Episode 25
Revert: Unlocking liquidity for Uniswap V3

Our guest today is Mario, founder of Revert Finance, a DeFi protocol that develops analytics and management tools for liquidity providers in AMMs (automated market makers).

In this episode, we dive into their latest product offering, Revert Lend. We'll explore how they enable Uniswap V3 liquidity providers to collateralize their positions and secure loans while retaining management of their liquidity.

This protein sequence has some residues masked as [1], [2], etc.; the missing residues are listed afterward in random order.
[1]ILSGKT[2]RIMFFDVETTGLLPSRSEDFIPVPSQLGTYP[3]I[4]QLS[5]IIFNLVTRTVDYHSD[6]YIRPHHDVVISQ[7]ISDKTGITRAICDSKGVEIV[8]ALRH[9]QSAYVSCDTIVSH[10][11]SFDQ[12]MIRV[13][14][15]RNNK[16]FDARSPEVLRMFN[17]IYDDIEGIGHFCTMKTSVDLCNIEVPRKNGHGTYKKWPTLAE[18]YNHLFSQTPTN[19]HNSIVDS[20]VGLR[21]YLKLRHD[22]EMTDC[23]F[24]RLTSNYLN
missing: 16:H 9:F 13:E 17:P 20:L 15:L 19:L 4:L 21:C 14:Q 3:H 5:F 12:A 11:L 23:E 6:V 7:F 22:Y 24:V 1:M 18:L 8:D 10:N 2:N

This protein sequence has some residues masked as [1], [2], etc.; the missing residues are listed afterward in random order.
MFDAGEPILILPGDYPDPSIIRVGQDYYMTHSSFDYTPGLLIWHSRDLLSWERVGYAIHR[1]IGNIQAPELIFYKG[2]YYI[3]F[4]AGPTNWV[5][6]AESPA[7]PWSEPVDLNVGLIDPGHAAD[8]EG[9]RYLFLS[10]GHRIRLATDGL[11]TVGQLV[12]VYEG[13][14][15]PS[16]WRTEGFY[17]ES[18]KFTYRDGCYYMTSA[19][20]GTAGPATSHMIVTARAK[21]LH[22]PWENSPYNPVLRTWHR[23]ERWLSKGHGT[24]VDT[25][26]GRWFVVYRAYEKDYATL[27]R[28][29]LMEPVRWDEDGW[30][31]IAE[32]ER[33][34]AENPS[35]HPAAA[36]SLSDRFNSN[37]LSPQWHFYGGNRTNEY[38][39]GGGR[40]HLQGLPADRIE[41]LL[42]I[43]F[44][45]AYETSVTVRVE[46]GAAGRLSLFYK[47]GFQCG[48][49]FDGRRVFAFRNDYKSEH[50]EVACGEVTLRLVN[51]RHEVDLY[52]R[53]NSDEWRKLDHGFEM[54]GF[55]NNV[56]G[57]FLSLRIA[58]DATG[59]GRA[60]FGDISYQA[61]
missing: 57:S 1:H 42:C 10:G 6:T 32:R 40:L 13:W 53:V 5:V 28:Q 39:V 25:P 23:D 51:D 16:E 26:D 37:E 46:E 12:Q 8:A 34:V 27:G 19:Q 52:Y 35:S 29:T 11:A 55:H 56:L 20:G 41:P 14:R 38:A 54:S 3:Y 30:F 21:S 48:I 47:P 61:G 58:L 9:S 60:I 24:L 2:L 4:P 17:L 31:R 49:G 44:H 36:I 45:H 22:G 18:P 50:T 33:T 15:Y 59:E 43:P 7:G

Hey everyone, this is Dawei from Exponential and you're listening to Degen Responsibly, a podcast where we invite protocol builders to showcase their innovations, how they work, as well as do a deep dive on risk. Exponential is an investment platform that makes it easy to discover, assess, and invest in DeFi yield opportunities. We want to help you understand the trade-offs and opportunities so you can degen responsibly. We chatted with Mario from Revert Finance to discuss their innovative suite of products tailored for automated market maker or AMM positions. Our conversation particularly focused on their ground-breaking lending product, which allows for the collateralization of Uniswap V3 positions. And we talked about how this opens up a plethora of opportunities for liquidity providers by enhancing their capital efficiency. All right, hey Mario, welcome to DJ Responsibly, excited to have you on and talk about what you guys are building at Revert. Hey Dan, thanks for the invite, sorry. No yeah, so you know, before we dive into all of that, I wanted to ask about you, your background, how did you get started on your DeFi journey, and you know, more specifically, how did that end up with you building Revert? Sure, so it's been a few years, you know, since I started working in crypto. I first, you know, well, I first got attracted to crypto just mostly because of the permissionless aspect of the permissionless building seemed always like, yeah, something that I believe very deeply would lead to like, you know, very ad constant in all sorts of systems. And it's just like, really something I really loved about the internet and how it was, you know, it was like disrupting different industries, but just, you know, making it more accessible for different entrepreneurs and builders of all sorts, right. And that seemed, you know, when I started thinking about Bitcoin and sort of like reading about it, that, you know, the economics aspects of it and sort of like the separation of money and state, it seems like, you know, and not just a good idea for me, you know, I'm from Mexico and like, you know, our country, as many countries in Latin America have seen, you know, pretty, not in the recent years, but just historically and even not that far back though, you know, so like recent enough that I remember as historically, you know, just we've had like, I would say a terrible image, you know, of local currency. So like that aspect was, you know, felt true to me, but to be quite honest, like our ability was that aspect of permissionless building. And so just I was convinced that I wanted to work in this industry. I'm a software engineer, right? So I realized that there was like an interesting exchange just starting out in Mexico in 2016. I mean, they started like a couple of years earlier, like a year earlier, I believe, but I just, it seemed like a rare opportunity to join a very early stage company, you know, that was started by a specific person, Anderson. And I basically, you know, convinced them to hire me. And that was the beginning of my crypto journey, I would say, like, at least in a professional sense. And I worked a couple of years at that exchange called Bitso and it was just like a great time to be there, it was exciting, it was a small team, so like our, you know, your efforts as an engineer are very, you know, clearly, clearly relevant in the output of the company itself, like at least, and also like just learning from seeing a company at that hydro, you know, stage. So I worked there for a couple of years and, you know, one of the projects that I worked on was designing and building a trading ADI. So you know, it self-serve resulted in me realizing there was a huge opportunity back then by just, you know, trading between centralized exchanges, this is quite before DeFi. And so, you know, by 2018, I left the company and, you know, decided to start a market making firm, basically just basically doing, you know, market making and arbitrage and centralized exchange. And, you know, we built the trading system for that for a couple of years. And by 2020, there was some like profound differences of vision with some co-founders. So it was like, I would say now I got an opportunity to exit. And by then, you know, DeFi was like in full bloom and it was like, just like, it sort of like felt like it was delivering on this promise I had, you know, like this idea I have taken from like early Bitcoin days of like, you know, permissionless building. And I guess like I just, you know, at that point I was really sure I wanted to build something in DeFi and I just started, you know, experimenting with different ideas. But really what like really rang more like something interesting for me was this, you know, so basically I was like doing liquidity provision, I guess, or farming in what we called back then. And there was no way to like ask, you know, analytics of how your position was preparing. Like I had an Excel sheet and that was like really no, there was no tool that would help us, you know, like decide if you're in business or you're in profit and that's how we started, like it evolved from like a spreadsheet to like an automated script I wrote. And then, you know, a friend helped me like design a UI for it and, you know, after the race basically. Yeah, I'm curious about like some of the insights that you've gathered throughout these past few years building on top of Uniswap, like what are some of the challenges I guess you've faced during this time? Well, let's see, like I think like the first thing we realized when we were like sort of like thinking about how we would like build a product for LPs was that, you know, this sort of like, they're sophisticated users, though retail focused, right? Like there's this idea that, you know, because the way the industry sort of like benchmarks the performance of these investments, and this includes like what we do like as a default on revert, is taking into account, you know, what they call like the divergence loss or impairment loss that it used to be called, right, which is basically, you know, benchmarking the performance against holding the assets. And, you know, in a lot of pools, I think we can get into that. I think that the consensus is a bit off what the reality is with regards to like how those investors perform using that benchmark. But you quickly realize that these users are, you know, very well aware of like that issue, but sometimes it just doesn't factor in to the investment they're making. Like, perhaps they're just interested in increasing, you know, like their allocation of ETH and not like taking into account the performance of the other token or something that like they use in this position, particularly with concentrated liquidity as a way to like take profit or like just, you know, trade basically. So, yeah, like one of the realizations we had, you know, early on by talking to users is that, well, there's a bunch of different strategies that people sort of like apply when LPing in these protocols and sort of like we realized there. So an opportunity to build like a, like a power loop to allow them to like monitor how the strategies are performing. And also like there was a lot of pay points that we kept hearing, you know, repeatedly from users regards to like, you know, just interacting with the systems and, and yeah, and that's sort of like what we've been doing for the last couple of years has been, you know, interviewing LPs, figuring out, you know, what their pay points are and just, just building, building the tools that will help them. Cool. Can you talk about some of these specific tools that you built? You mentioned like the analytics ones, but what else, what else have you built on top of these on Uniswap? Sure. So, so it started with the basic analytics of giving you like, you know, all your existing, you know, positions or like investments in the same pools, like how they are performing. Right. And, and, and this included not, not like I was, like I was saying on the, against, you know, the, the industry standard tradition of like holding the asset, but also I guess, you know, ETH value or USD value, depending on like your, your different strategies. Right. But, but like we, we also realized there was like, even if you go back to the lifecycle of creating this investment, you, you realize that like there's, for example, a need to, to backtest the parameters you're, you're selecting. Right. So, so we built like a tool that we call the, the initiator, which allows, you know, any LP to select the assets they want to possibly provide liquidity for. And, and so like, you know, different parameters, like the range or specific pools, and then they can backtest down, you know, the performance against, against down, I guess, like the real beta of whatever, you know, previous period. And of course it's like backtesting isn't just intrinsically isn't a guarantee of like future performance, but, but it's very helpful to get an idea of like how it would have performed. Right. And, and likewise, you know, finding opportunities, you know, like it, like a great way to do that is to expose data of how other investments are performing. Right. So we built like basically an index of all the positions on, on Uniswap and the, and allow anyone to like filter and search through them. And that those were like the, like I would say, like, like the, the bread and butter for, for Huawei, I think that this is how we were useful, I would say to a lot of our users. But then, you know, particularly last year, we started realizing there were other pain points, if you like automation or like just basically interacting with contract, like Uniswap specifically, you've probably gone into this when you want to add liquidity to a pool, you have to have the tokens in the correct, you know, ratio for the, for the parameters you set, like for the price range. And so, you know, basically build smart contracts that allow, you know, different kinds of SAPs that, that, that, you know, help our users like perform different actions in just like in a convenient, you know, atomic transaction. And, and like, likewise for automation, like a lot of people want to, you know, provide liquidity in a way that's, you know, cost-intensive enough so that the fees are high for, for like, you know, whatever the pool is, is, is, is, you know, it's having returns to investors. But they want to also stay enraged in case the pricing side of the position, or they perhaps want to just like set, make a stop-loss type of mechanism where like the liquidity is withdrawn and swapped to the, to the, to the asset that isn't depreciating and like, we also like build automation futures that allow our users to do that. So like that, those, those have been like, you know, basically what we focused on over the last, our last year was like, like on-chain activities and also like, you know, Uniswap B3. So we, when we started like Uniswap B3, there wasn't the same, a lot of the same requirements in Uniswap B2 where you wanted to know like how your position were performing and like find opportunities. But with B3 that, that becomes much more of a necessity, I would say, just because you've got like more decisions to make as a liquidity provider, right? So yeah, we completely focused on Uniswap B3 and right recently we sort of like expanded to, to Uniswap B3 for, like, like forward to Unethmos. But, but I think, yeah, that, that like sort of like a progression of the Uniswap B3 space into concentrated liquidity has made like the tools we built, I would say, you know, a lot more like required or useful. Yeah. Uniswap B3, it's pretty, I think, pretty complicated for, for a lot of retail users and these tools that you built are pretty helpful in terms of tracking your positions and doing the auto compounding and up fees and claiming fees, et cetera. Did you guys ever look into doing automation of the price ranges itself? I think that that's kind of been a growing trend where there's a lot more liquidity managers out there that will actively manage the price ranges for you. Is that something you guys ever thought about? So like the actual, like, like the, you know, liquidity managers as such, you know, we sort of like think they're, they're targeting at different, you know, corridors of users, right? That I think like perhaps the users that would be attractive to doing something like that would be, would have less of like, perhaps less sophisticated regards to like the strategies and like, and like what they want to do. Right. So, you know, we, we finally realized that we wanted to focus on a more advanced type of user and sort of like, I think our, our, our app, even, even in the user interface reflects that, right. Like we have a ton of data and it might seem overwhelming for, for like a user who, who isn't, who doesn't have like both already, sort of like a good understanding of what they're doing with regards to like providing liquidity. So, so no, in the sense of like, you know, competing with something like, like Arrakis that, that seems more focused and like I said, in a different cohort of users, but we do have some automation features, you know, like the, the, the difference is that instead of like, you know, it'd be like one sort of like automated vault that, that, that all users like deposit to, this allows you to like, you know, choose a position individually with any parameters you do the side, like you put in the assets themselves, of course, you know, any, any asset and also like the pool and then the price range. And then from that, you can decide to automate in different ways, like, like, like sort of like just exit liquidity once my position goes out of range or, or exit and swap it, or even like a more, more similar to what those some protocols do on like automated, keeping, keeping it in range. Right. But, but again, this is pretty much more focused on an advanced type of users that wants to like make all the decisions themselves, basically, you know, like sort of like supported by the data, data we provide, but, but, but still like in control and just want to, want to help with, with the automation aspects. Wanted to dive into the, to the new release that you guys just announced on Revert Lend. Can you talk about that? What, what exciting futures does that bring to UDV3 liquidity providers? Yeah. So, so what, what we've been working on over the last, you know, like the last months of like the previous year and like ongoing right now is, is this lending protocol, which, you know, collateralizes UDV swap positions and allows, allows like the, the, the owners of such positions to, to then, you know, take out a loan against a stable point. And this is when we're launching it, we're just going to launch it with, with, with one lending token, which will be, you know, a stable point to be announced. But, but basically it, it, I think just that in itself, you know, is, is, is incredibly interesting. Like it's in my mind, like obviously useful. you know, just the extra efficiency of having that the capital, you know, providing liquidity and you're getting the fees, but you can still, you know, use the capital to, to, to like, to like securitize or collateralize to take out launching seems like, you know, a great benefit, right? Then, then what can you do with those ones? Like you can, you can use those ones, you know, to then buy the, the other like token to collateralize and sort of like leverage up your position, which, which is, you know, super interesting, I think. But, but, you know, also you can also use it to, to, to, to buy, you know, different tokens or, or, or, you know, a trip or whatever. Right. Like it, it's it's it's it's just like intrinsically useful, I think. And, and like, well, we're not like the first landing won't be the first landing protocol that, that sort of like lets you collateralize your positions. Like there's a couple of months of these that allow you to do that, but they tend to be more focused on, on NFTs in the broader sense, like that you can collateralize a JPEG, but, and then they also allow like Uniswap positions, right. With which again, Salesforce sort of like hasn't, I think found good, good product market fit and by talking to, to our users who are LPs, we realized like, you know, a big reason why that may be is that like usually when, when users provide liquidity, you need to treat like some, some, some like are thinking in the longer term and you can see with the data, there's like very profitable positions that have been, you know, open for years even. But, but, but a lot of them like, like are sort of like thinking in a shorter term or, or want to have like the option to like, you know, update their, their, their, their decision with regards to like the, the price range they've selected or even like the asset themselves or the pool. So, you know, one thing we realized is like, okay, what are we, what the users want is like to have the option to collateralize their position, but to not lose control of managing their liquidity. Right. And this fits very well with our users who are like advanced. So, you know, I think one of the coolest aspects of, of the protocol we're going to launch is that exactly that, like users can collateralize their positions, but they can still, you know, manage it by, you know, of changing the range or changing the pool or even, you know, completely changing the assets they're providing liquidity for as long as like at the end of the transaction, they collateralize that, but they have their collateralized position with, with, with acceptable assets that is some of their, like that keeps their, their account in a healthy state. Right. So, so I think that's, that, that's quite different from like from, from what exists out there and, and what we're like, you know, really excited about. Yeah, that's pretty amazing. So you're saying like the, the LPO, the liquidity providers for, for Univ3, they, they can come to revert lend, borrow a stable coin on their LP position, and then still have ownership or, or the ability to, to change their positions price range, or even change it to completely different asset pairs. Is that what you're saying? Yeah, exactly. Exactly. I mean, the, the assets which they can provide liquidity for will be, you know, sort of like pre-approved because we're like a peer-to-pool venue product line. It's not like segregated. So, so like the product line itself has to make, you know, important decisions as to what assets are available. But other than that, yeah, they can change everything with regards to their collateralized position, including, you know, like two different assets, right. It's just as long as, as in the end, you know, there's like collateralized value that is, you know, above whatever loan they have. Yeah. I can, they can completely manage it. More, more realistically, I think what will happen. I mean, I'm sure some of our, of our users would, would, you know, in the change, the assets are provided liquidity for, but, but again, more, more, probably more often what will happen is like, we will, we'll get people just like changing the range and just keeping their position on, you know, in range and like all our tools that, that sort of like help users manage the position normally when it's not collateralized will still be available for, for collateralized position. Right. So there's like out the range we were discussing earlier will still be available even if your position is collateralized as a loan. Could you talk a little bit about like what's happening under the hood? How are you actually enabling the ability to collateralize on, on these NFT positions? How, like, what are the, I guess, the process for listing new collateral assets and, and lending assets? Yeah. So, so with regards to lending assets, the design is like that one asset where, you know, deployment, like one asset per lending pool, as opposed to do something like Aave that allows, you know, a set of assets to be, to be lent out. And we're, we realized like, we want to, we want to keep it simple. We think just allowing LPs to, to, to take out our loan in USDT or DAI or any stable current is, is really, you know, like 80 or 90% of, of, of the value we think we can provide, right. And, and so that's what we're doing with regards to that side of the market. Would regard, but, but it's still like, like the other aspects of like the, the positions are collateralized, you know, they have other tokens and it's important to be, you know, very careful again as to what assets you add, because, because like, they, like, it's, it's not going to be like a surrogate in the side, which we consider it, but you know, it, it brings other, other, you know, issues with regards to like fragmented liquidity. So, you know, basically what we thought, like, let's build something that's, that's useful for the most, you know, and, and keep it as, as simple as possible. So, yeah, so the, you know, with regards to like the, the collateralizable assets, you know, it's just probably going to depend on the change without LUTs, which, you know, now we've, we've decided it's going to be Arbitrum and, and, you know, shout out to, to the Arbitrum foundation that helps us with our grant to, to get, to get, you know, like a few others we'll be announcing. But yeah, that's what we're going to be launching. And then like, you know, the, the next step is to figure out which are safe assets to add, and of course you, you gotta like, you know, sort of like do some research with regards to like the liquidity of the assets. And of course you, you want, we're going to be very careful at the start and be very limited with regards to lending assets, but more generally, you know, the protocol does have mechanism to like limit the exposure on the lending pool would have to one particular asset. So, so we have like limited caps for, for each of the, of the underlying assets. And, and, you know, like it gets a little, it can get a little bit more tricky than a traditional lending protocol, like beyond like the aspects of, of the assets being safe. There's also the aspects of, well, they're, they're like in this, you know, you know, uniswap position that can, you know, shift like the allocation of each of the assets. So that's like something to factor in. And, but, but intrinsically, I think what, what we built is, is a, it's a clean and simple lending protocol. You know, even though it has this, this like functionality that was measuring that allows you to, to rearrange it, but like the, the parameters of your position, it's still, it's still, you know, by design relatively simple and, and, and I take, you know, that's, that's not as important in regards to like, you know, keeping things safe for, for, for our users. Yeah. So you're saying you're, for the collateral assets, you'll have one stable coin, either DAI, USTT or USDC, and then you'll have some approved lending assets and anyone can come with those approved assets and then they can just borrow from the same pool of, of that stable coin. Yeah, exactly. Yeah. I mean, the lending asset will be the like one stable coin. So like. if you're taking out a loan with Trevor's Lend, it will be, you know, you're collateralizing, but let it like some assets and your loan is in USDC, right? So, which we think is particularly useful, like in a market environment like we have right now, like people probably, you know, like we know because a bunch of users are very interested in, for example, leveraging up against the stable plan, you know? So, yeah, I think that's, like going forward, perhaps we will still like, you know, expand that and perhaps, you know, think of like in a future version, add more assets, so lending token, but I think we really, by focusing on stable plan, we keep things, like I said, like much more simpler and probably deliver on like the most of the use cases we've realized are there. Okay, I think you touched on this, but what are some of the major use cases you expect from this lending service? Is it just leveraging more into the same LP position? Well, that's I think one big use case, but no, I think like just, like that's one, just taking out a loan and then investing that outside of that, you know, LP position is gonna be very attractive, but that's, you know, sort of like the cycle progresses, right? But that's like just the aspect of, you know, the collateralized asset being, you know, you're very productive. It's interesting because you can sort of also think about it in this term, so similar to Alchemix, you can sort of like think of it as a self-repaying loan, right? And I think that's a very interesting aspect, but yeah, I think just the way we've thought about it, like generally what I believe, you know, like DeFi is super interesting. There's like a bunch of super interesting experiments, but, you know, the most like obvious, you know, and useful primitives in DeFi right now I believe are, you know, swaps and lending, right? Over collateralized lending. So again, it just seemed like an obvious missing service and just like a great way to enhance the experience of LPs to allow them to collateralize these positions. Yeah, the self-repaying loan one is pretty interesting. I didn't think of that. You're saying like the fees earned from the LP position can be used to pay off the loan that they take? Yeah, yes, definitely. Like let's say, you know, you take a loan for like 30% of the position's value, you know, having a 30% fee APR is not an advantage for a lot of these positions. So yeah, like, I mean, there's of course, like the debridge of this aspect to consider, but that can, you know, like that's just intrinsically true to providing equity. But yeah, like ostensibly for many of these positions, like the fee APR, like assuming, like yeah, the fee APR one position or whatever next position they migrate to with the same loan could, you know, in a lot of cases, pay off the loan for sure. What about the interest rates on the lending side for the stable client? Any ideas on where you expect that to sort of settle? Well, I'm not sure exactly, but like the APRs are quite, you know, high, or at least, you know, compared to what they were like in previous years, they're quite high at the moment. I think, you know, just USDC, you know, on a client basis, like 5%, I believe, or a little above and, you know, the same shape, like it's in a similar, you know, number. So it has to be probably somewhere above that. One of the talk a bit more on the risk side, talk about maybe what will happen in a worst case scenario where maybe there's congestion on ETH, asset prices are tanking. How would you, how does the liquidation process work? Because I imagine that can be kind of gas intensive as well, especially if it's on main net. So, yeah, so basically we've like, you know, had the advantage of being able to learn from what's worked in existing lending protocols, but I have in Confluent, which, you know, guided a lot of what the part of the sign. And it works, you know, quite similar once positions, like first time, you know, as opposed to some other possible designs, ours is one where you collateralize one position in a bulk of shorts, sort of like a CDP, and then you can take out a loan against that one position. And it's really, you can do that with other positions, right, but it's not a pair account held, it's a pair, you know, pair both held. So like, so that's like one important, after the other side, like a simple, you get, like someone can have, you know, two collateralized positions with two different loans and one becomes unhealthy and gets liquidated, but the other one doesn't, right? So it's segregated per position. And the liquidation process is like, you know, similar to like the traditional lending protocols where, you know, once the account becomes unhealthy, anyone can sort of like pay out the loan and in return, you know, get the assets that, like a part of the collateralized assets out of this, basically, and like there's a mechanism where like the starting discount starts at 2% and grows gradually as the position becomes more unhealthy towards a maximum of 10%. So that's sort of like, you know, the intention with that is to, you know, sort of like get, it's sort of like an option mechanism where ideally it would, you know, keep the actual discount over on the other side, like the penalty for getting liquidated, you know, as low as possible, but still, you know, attractive enough for liquidators. Okay, so you're saying in case of a liquidation, the LP position wouldn't get fully liquidated? It kind of builds up as the account health deteriorates? Yeah, yeah, exactly. Like, because the loan to value, you know, isn't ever like 100%, the, when a position gets liquidated, like a portion of the assets will get withdrawn to return to the liquidator, but there will be remaining assets and at that point, the position gets, it's not collateralized anymore and gets returned to the original owner's wallet with remaining assets. Does the user still retain their UDV3 NFT? Yeah, yeah, like the broker withdraws the required, you know, liquidity from the position to pay out the liquidator, but the remaining stays on the position and the NFT gets transferred back to the owner's wallet. And then how are you determining the value or the collateral value for these NFT positions? Yeah, so basically, you know, so you could like sort of like calculate the actual collateral value of the position, sort of like how we do on our front end by, you know, just basically taking the current asset composition and going at the price for each of these tokens, right? But that's like the full asset value. And when you, on this protocol, you have like a collateralized value, right? Because the loan to, like the collateral factor for each of the tokens is never gonna be like 100%. And then we can have, you know, let's say you have a position that's DAI and WBTC, right? And the collateral factor for DAI is relatively high because it's a stable coin and it's not as volatile. So that'll be say on 0.9. And then the WBTC collateral factor perhaps is like 0.7 or 0.8, right? So. you know, one tricky aspect is like when you liquidate the position, you're like, you know, like before it becomes liquidated, you don't know what, what the composition will be. So, so basically one, one important difference is we take like the minimum of the both collateral factors. So in this case, where like it's 0.9 for that and 0.7 for, for, for WBTC, like the collateral factor for the flow value of the position would be 0.7. Does that make sense? Yeah, that makes sense. You're taking the, the lower of the two collateral assets. Exactly. And that's how, like, you know, that's the maximum that, that like gives you a maximum of the value and a health factor for the whole decision. Okay. I think you have a Oracle, you're using like a dual Oracle system to, to source these price feeds for the calculation. Yeah, exactly. So, but again, this is like sort of like inspired a lot, but we have previous version of the Oracle, but, but we're, what we're going to be using is like a chain link feed as the primary Oracle. And then, you know, for, for, for each token set, set like a, a Uniswap P3Port to our Oracle, right. And the to our Oracle is more like a backstop. And, and so, you know, if the, if the like chain link feed price diverges by a certain amount from the like Uniswap to our Oracle, then the transaction, you know, the, the, the new loan or the liquidation can't go through. But that, that shouldn't happen, right? Like we're always going to select, you know, I mean, chain link, that's, that's a repetition beyond, beyond what I can expand on here. But, but, but, you know, things can go wrong. And, and likewise, on the Uniswap, you know, to our, you know, Oracle we're obviously going to choose, you know, pools that are highly liquid and, and sort of like, and use like a London health swap. But, but yeah, basically it's sort of like just an extra level of, of, of guarantee and, and sort of like minimizes the requirement of trusting either of those, of those Oracles as like a, just like, like a complete, you know, source of truth. Let's say the things do go wrong and you do end up with bad debt. What's the playbook there? Like how do you handle the bad debt? Yeah, that, that was like an interesting, you know, design choice I think, I think we make, right? Like traditionally how that would play out in, you know, I think most, you know, lending protocol designs is basically, you're sort of like the incentivize a bank run at that point, right? Because, you know, all the lenders want to, want to withdraw the, the, the, their assets before, before there's not enough. Right. So, you know, we think that that's probably not, not, not ideal. Like it's unfair for a lot of liquers, for me, for a lot of, of lenders that don't act like instantly. And so like the, the incentivizing bank run is I think not, not ideal, I believe. So, you know, if, if that ever happens in the lending protocol, so like the way society is that, you know, across all lenders, you basically get, get like a haircut and, you know, but like if, if the, if the bad loan is like 5% of the, of the lending pool, then, you know, now the lending pool is like 95% of what it was. And obviously that's like a terrible situation that we expect not to happen, but we believe like it's, it's, it's a much better, you know, answer for that type of catastrophic situation than sort of like the, the, the playing out a bank run. Yeah. So basically all the, the losses get socialized amongst the lenders. Exactly. Yeah. Yeah. I think we, we're starting to see more and more of that design now and a lot of these lending protocols versus the traditional one on like compound, compound Aave to your point where if there is significant bad debt, it could lead to a bank run on those lending assets. Yeah. Yeah. I think, I think, I think, you know, obviously you have to listen for this situation, but like the point where we got to such a case, like something went, went wildly wrong. Right. But yeah, we're still thinking in that situation, it's, it's much preferable to socialize the losses as opposed to like, you know, whoever acted quickly enough was able to withdraw their full assets and the rest, you know, are able to withdraw nothing. I wanted to ask this since right now it is a airdrop season, but any plans to, you know, decentralize the protocol through a token, you know, is, is that something in the plans for Robert? Yeah. So, so I think, you know, if, if we're like, if we're writing in this, you know, being a very, you know, used protocol and we're like successful in like work on launch, I think the only way to progress forward or like the best way to progress forward is for sure. I mean, you know, the, the, the different parameters and decisions we can make be decentralized to allow, and then, you know, the, the token, just the mechanism we would use for that. I think, I think it will be, you know, a bit ahead of ourselves to, to like, you know, launch a token right now before we stop. Like, I realized that that's like sort of like a playbook for a lot of projects, but we, we sort of like think that, that it will be better to, to have, you know, the protocol itself be, be, be used and out there and then, and then start thinking about decentralizing it with a token. Okay. The, the contracts today, are they, are they managed by like a team multisig? Yeah. What are the parameters that, that, that multisig can adjust? Yeah. So indeed it'll be a, a, a, like a, a team multisig for, for, you know, for, for the initial, you know, deployment. And basically like we, we were like very aware that, that even, even in that case, we, we were wanting to minimize like the, the risk of like, even if, if like, you know, say that the multisig was evil somehow, like you, you couldn't really, like, for example, like the, you can't like, you know, change, change the Oracle. I mean, like we had to like, honestly, you know, I think this is just like the start of practice for, for, for, you know, good DeFi protocols, but just minimize what, what like this owner account, which will be a multisig and eventually that can actually do right. And you've got like protection mechanisms, like, like, like time looks at that we also have in place. Right. But, but basically the governance can, can like the most important, you know, aspect that, that, that governance will, will, will, will sort of like decide what to do with this multisig. First, like what assets, you know, do you accept as collateral, right? That's just an important decision that again, we want to, want to be very conservative when we start and keep it, you know, very, very minimal. But, but like eventually that, that, that's a decision that, that we see, you know, being obviously decentralized and, and sort of like we willing to, to, to, to perhaps, you know, be less conservative with regards to the asset, you know, always, always, you know, protected by, by, like, by cap limits and always, you know, being fully aware that like the asset has to be, you know, well, it has to have enough liquidity and it has to, to, to, to, to be, you know, not as volatile that, that, that it's not, you know, collateralized. But, but yeah. So that, that's like the most important decision. And from there you have like decisions with regards to like the, the, the interest rate model and like, which uses like different parameters that we can, you know, like just like set up base rate, for example, not set up base rate and, you know, and like, so like a, like a cake, which is like the point at which the interest rates are like shut, shut, shuts off to, to incentivize, you know, more, more lenders or, or, or payback of loans. So, so those are, you know, the, the type of, of parameters that will be controlled. Like there's, there's like gaps and limits, like I was saying, like there's, you know, like a sort of like a global, like a global exposure for any one asset, which is like a, like, like a parameter, like the, the owner of the protocol will set, which can, you know, be updated as the protocol grows. like, okay, we're going to add WBTC, but it's going to have a cap exposure for 10% of the lending pool. And as the protocol grows, you want to update that. So those are other important parameters that are decided by the governance. The Oracle itself is another one. When you add and you're talking, that includes specifying which Chainlink you're going to use and which will provide the Uniswap v3 Oracle. So yeah, per Oracle, you have the TWAP seconds, the Uniswap protocol will have the acceptable max difference between the Chainlink price bid and the TWAP Oracle. We'll list them in the white paper, but basically, they're those types of products. I noticed on the main page, you guys have been expanding to more DEXs outside of Uniswap. You have SushiSwap, PancakeSwap, Forge, and then Balancer and Curve coming up. Is that only on the analytics side or do you have plans to also integrate those LP tokens into the lending product? So like for this project, I'm planning a protocol, it's only going to be like, it's only going to be available for Uniswap v3. But going forward, in principle, the same advantage of being able to authorize the position, we think apply to other AMMs. We sort of been very focused on Uniswap v3, just like I was saying, it was a great step forward with regards to AMMs. And it seemed more like our tools would provide a greater benefit than what was standard back before concentrated equity. But we really are bullish about AMMs in general. I think that equals obviously more DEXs than Uniswap. And as we go forward, we plan to definitely start supporting others. And first, like you said, we're working with the analytics and the automation. But yeah, we definitely see ourselves as providing all these tools for the appendices. Yeah, the reason I was asking, recently we spoke to Curvance, another lending protocol that's coming up and they're working on collateralizing Curve LP tokens. So yeah, that'll be interesting if you guys also move into that side as well. But yeah, it's pretty cool. A lot of innovation happening on the lending side these days. No, I think it's great that Curvance is also... I think just this composability, we don't talk about the narrative too much anymore. I feel that's like DeFi used to, but that's obviously one of the most cool aspects of DeFi, I think. And as we go forward, I expect a lot of more of this type of like lending protocols or different constructions that allow for doing different things with LP tokens and sort of like composing on top of AMMs. I think that's very exciting. I think Uniswap before coming up is also super exciting for us. I think the next version of Rebirth, there'll be an expression of Rebirth that we saw and we're already sort of thinking we can do this for different VMs. And it's really exciting. I think that they sort of come up with a very powerful design that allows for very cool things to be built on top, including better ways to build lending protocols of the type that we're building. Nice. When can users expect to start playing around with Rebirth Lend? So we're currently ongoing our first audit. And then by early next month, probably we expect to launch a Code for Arena audit contest. And so we are targeting to have Rebirth Lend launched before the end of March. So we're at early mid-March. Well, it's been great speaking with you, Mario. If the users want to learn more about Rebirth Finance and the lending product, how can they find you there? Sure. Yeah, I think that visit our site, Rebirth Finance, and just connect your account or type in your address if you're an LP and you'll probably get some surprising results. And to learn more about the protocol, maybe go in the protocol, follow us on Twitter at Rebirth Finance, and we'll be updating on the progress of our audits. And as we get close to launch, the different announcements we'll make. Thanks very much for this conversation and for the invite. I appreciate it. Yeah, no worries. 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